The pressure of work can take up a lot of energy and emotional stress is draining.

Then there are the issues at home, arguments, relationship breakups, friendship betrayal, family stress, divorce, abuse, bereavement and loss which can really affect your well-being.

Separating emotional and physical health is impossible.

When we are busy or stressed it can be hard to take care of ourselves.

Your favourite cup of coffee might replace a lunch. There is not enough time to eat the right food or get enough sleep.

A car needs fuel and oil to run efficiently.  A bit like a car we need the right food and rest to function effectively.

The body starts to struggle when the fuel gauge is on empty and starts using any remaining resources to simply keep going.

When the resources are low the body can’t carry out essential ‘repairs’.

Guess what, that’s normally when we start to feel unwell and get sick.

We all catch a cold occasionally and usually feel better within a few days.

But if the cold drags on leaving you with a cough that lasts for weeks, your immunity if is low.

Likewise, one virus or infection can follow another and that’s when your body is telling you that your immune system is struggling.

Getting an infection, such as a UTI that requires treatment with antibiotics, can have a negative effect on your natural gut microbiome.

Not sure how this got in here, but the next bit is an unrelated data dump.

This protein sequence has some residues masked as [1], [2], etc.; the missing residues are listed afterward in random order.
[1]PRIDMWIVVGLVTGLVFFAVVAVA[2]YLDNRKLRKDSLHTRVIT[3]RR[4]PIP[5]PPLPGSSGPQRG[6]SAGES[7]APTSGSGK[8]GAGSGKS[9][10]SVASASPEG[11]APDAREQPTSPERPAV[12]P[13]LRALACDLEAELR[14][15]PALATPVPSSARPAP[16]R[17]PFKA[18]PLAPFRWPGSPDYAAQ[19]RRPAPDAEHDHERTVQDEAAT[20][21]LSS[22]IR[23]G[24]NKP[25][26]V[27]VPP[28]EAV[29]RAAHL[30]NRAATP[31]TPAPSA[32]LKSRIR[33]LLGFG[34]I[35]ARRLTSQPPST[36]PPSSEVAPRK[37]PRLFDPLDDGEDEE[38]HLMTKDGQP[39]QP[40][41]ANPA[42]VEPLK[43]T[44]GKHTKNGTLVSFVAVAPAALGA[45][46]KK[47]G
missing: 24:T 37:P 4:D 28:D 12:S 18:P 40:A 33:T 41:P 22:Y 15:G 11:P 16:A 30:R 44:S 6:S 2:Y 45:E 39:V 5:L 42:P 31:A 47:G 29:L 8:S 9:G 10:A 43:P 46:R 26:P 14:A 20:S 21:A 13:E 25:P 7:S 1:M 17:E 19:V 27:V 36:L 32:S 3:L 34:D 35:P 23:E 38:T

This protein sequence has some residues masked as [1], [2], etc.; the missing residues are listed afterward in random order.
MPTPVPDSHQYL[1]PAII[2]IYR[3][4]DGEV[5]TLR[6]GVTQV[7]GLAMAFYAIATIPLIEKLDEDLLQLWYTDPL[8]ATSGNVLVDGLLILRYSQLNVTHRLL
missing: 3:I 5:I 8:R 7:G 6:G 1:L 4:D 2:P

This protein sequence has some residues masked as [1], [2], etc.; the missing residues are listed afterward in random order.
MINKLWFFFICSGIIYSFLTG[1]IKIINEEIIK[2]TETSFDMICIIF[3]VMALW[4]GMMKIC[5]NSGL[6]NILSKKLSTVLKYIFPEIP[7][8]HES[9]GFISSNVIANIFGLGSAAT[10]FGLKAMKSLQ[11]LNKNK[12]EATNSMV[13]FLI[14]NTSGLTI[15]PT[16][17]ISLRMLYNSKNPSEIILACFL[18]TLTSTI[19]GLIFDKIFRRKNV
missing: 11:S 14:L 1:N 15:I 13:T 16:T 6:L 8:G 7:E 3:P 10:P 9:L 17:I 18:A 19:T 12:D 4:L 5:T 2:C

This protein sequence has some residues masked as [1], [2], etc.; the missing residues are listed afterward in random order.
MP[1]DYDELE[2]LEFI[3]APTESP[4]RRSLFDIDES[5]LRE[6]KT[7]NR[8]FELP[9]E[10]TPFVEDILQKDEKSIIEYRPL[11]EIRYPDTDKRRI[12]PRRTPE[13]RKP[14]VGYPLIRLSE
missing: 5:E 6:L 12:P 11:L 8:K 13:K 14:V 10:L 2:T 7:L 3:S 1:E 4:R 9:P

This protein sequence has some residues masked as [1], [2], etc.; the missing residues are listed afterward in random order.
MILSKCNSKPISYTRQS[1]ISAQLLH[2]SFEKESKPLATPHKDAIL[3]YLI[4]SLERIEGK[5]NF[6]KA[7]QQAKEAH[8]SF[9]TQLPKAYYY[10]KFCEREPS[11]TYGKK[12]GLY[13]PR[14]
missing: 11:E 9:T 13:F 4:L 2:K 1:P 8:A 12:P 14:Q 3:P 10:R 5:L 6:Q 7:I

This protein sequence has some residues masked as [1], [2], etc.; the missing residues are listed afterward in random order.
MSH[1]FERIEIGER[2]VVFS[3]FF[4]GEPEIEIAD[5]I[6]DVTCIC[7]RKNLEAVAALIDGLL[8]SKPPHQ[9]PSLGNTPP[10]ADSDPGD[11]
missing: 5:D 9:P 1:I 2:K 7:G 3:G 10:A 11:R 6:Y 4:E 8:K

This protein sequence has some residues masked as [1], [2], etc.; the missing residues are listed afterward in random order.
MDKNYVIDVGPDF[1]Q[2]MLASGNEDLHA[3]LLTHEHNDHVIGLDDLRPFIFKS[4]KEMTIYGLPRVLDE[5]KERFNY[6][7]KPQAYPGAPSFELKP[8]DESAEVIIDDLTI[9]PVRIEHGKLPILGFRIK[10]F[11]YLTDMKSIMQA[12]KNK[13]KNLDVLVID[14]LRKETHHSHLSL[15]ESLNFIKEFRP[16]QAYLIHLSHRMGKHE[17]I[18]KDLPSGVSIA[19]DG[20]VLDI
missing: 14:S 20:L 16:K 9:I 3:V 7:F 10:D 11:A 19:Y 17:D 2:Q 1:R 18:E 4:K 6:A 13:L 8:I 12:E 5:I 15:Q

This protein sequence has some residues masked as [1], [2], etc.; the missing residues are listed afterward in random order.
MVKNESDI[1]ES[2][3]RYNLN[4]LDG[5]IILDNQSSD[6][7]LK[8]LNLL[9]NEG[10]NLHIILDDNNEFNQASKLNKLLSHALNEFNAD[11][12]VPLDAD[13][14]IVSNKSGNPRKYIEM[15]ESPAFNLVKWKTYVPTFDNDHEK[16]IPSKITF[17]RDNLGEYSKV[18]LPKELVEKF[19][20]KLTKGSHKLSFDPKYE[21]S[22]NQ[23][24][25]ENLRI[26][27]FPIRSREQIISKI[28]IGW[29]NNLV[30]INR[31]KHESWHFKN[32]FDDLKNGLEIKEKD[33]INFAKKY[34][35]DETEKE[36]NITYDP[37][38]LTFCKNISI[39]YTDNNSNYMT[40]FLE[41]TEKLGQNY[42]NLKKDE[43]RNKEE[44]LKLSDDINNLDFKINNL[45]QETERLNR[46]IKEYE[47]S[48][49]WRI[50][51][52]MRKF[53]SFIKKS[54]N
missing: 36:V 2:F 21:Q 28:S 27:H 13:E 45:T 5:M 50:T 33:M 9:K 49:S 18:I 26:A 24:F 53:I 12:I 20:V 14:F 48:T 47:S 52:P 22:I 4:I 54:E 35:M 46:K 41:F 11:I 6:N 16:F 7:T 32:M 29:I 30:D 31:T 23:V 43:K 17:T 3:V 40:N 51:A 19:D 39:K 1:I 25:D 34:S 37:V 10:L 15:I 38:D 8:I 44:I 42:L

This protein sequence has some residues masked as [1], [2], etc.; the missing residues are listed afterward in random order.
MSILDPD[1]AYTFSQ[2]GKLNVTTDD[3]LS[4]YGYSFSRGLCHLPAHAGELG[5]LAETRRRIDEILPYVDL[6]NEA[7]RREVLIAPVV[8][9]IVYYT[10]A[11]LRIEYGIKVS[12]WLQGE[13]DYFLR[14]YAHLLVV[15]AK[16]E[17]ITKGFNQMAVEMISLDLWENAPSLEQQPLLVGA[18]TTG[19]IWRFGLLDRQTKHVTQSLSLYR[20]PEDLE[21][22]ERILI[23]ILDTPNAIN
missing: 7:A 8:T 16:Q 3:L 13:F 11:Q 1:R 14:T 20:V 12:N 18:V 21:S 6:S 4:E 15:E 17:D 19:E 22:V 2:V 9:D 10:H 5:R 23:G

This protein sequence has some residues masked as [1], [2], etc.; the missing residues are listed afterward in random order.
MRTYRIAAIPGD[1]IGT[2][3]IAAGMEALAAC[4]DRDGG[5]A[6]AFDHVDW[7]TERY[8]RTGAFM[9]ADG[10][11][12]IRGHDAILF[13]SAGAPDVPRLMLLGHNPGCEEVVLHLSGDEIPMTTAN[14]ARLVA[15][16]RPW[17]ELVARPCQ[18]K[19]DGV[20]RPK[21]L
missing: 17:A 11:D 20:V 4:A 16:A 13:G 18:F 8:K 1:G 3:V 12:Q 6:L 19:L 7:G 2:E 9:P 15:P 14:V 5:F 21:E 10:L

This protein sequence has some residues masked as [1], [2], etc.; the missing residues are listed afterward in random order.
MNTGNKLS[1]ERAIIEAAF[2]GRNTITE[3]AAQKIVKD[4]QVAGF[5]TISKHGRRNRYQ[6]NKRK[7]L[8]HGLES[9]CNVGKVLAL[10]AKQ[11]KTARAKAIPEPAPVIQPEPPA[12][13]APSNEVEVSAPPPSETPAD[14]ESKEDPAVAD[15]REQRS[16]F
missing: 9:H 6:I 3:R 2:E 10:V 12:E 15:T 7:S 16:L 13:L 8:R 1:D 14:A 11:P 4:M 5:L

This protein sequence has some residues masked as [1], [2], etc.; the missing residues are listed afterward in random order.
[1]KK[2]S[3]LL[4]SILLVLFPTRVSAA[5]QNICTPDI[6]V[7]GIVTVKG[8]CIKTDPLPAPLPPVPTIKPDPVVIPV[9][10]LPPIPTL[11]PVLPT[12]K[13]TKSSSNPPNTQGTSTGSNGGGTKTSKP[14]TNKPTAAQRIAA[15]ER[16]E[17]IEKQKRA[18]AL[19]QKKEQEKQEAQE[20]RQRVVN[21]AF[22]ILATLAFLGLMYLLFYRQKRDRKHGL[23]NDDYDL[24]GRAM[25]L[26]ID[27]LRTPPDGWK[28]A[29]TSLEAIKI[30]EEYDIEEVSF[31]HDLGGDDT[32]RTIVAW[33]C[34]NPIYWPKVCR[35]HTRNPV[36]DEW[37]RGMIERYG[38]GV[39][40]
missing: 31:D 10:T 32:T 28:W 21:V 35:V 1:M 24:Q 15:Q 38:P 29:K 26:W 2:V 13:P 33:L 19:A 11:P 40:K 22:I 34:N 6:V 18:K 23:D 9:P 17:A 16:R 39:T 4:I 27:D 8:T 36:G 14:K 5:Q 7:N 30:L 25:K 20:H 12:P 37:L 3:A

This can contribute to digestive issues or even thrush which is another sign of low immunity.

If you continually feel fatigued, your hormones might not be happy possibly contributing to weight gain, over time you might have noticed that you have experienced hair loss.

Simple ways to help reduce short-term fatigue

Here are 4 simple steps that make a difference quickly:

  1. Pay attention to your sleep routine.
  2. Try to simplify your life. What can you say no to.
  3. Eat more fresh food to support your gut microbiome.
  4. Spend time outside in nature.

My Approach

My approach to low immunity includes homeopathy and botanical remedies.

Good nutrition is vital and encourage the consumption of seasonal fresh food. Supplements and vitamins can be useful.

Deficiencies in nutrients such vitamin D3, B vitamins or iron can be underlying causes of fatigue. Therefore, I will always look at diet and nutrition.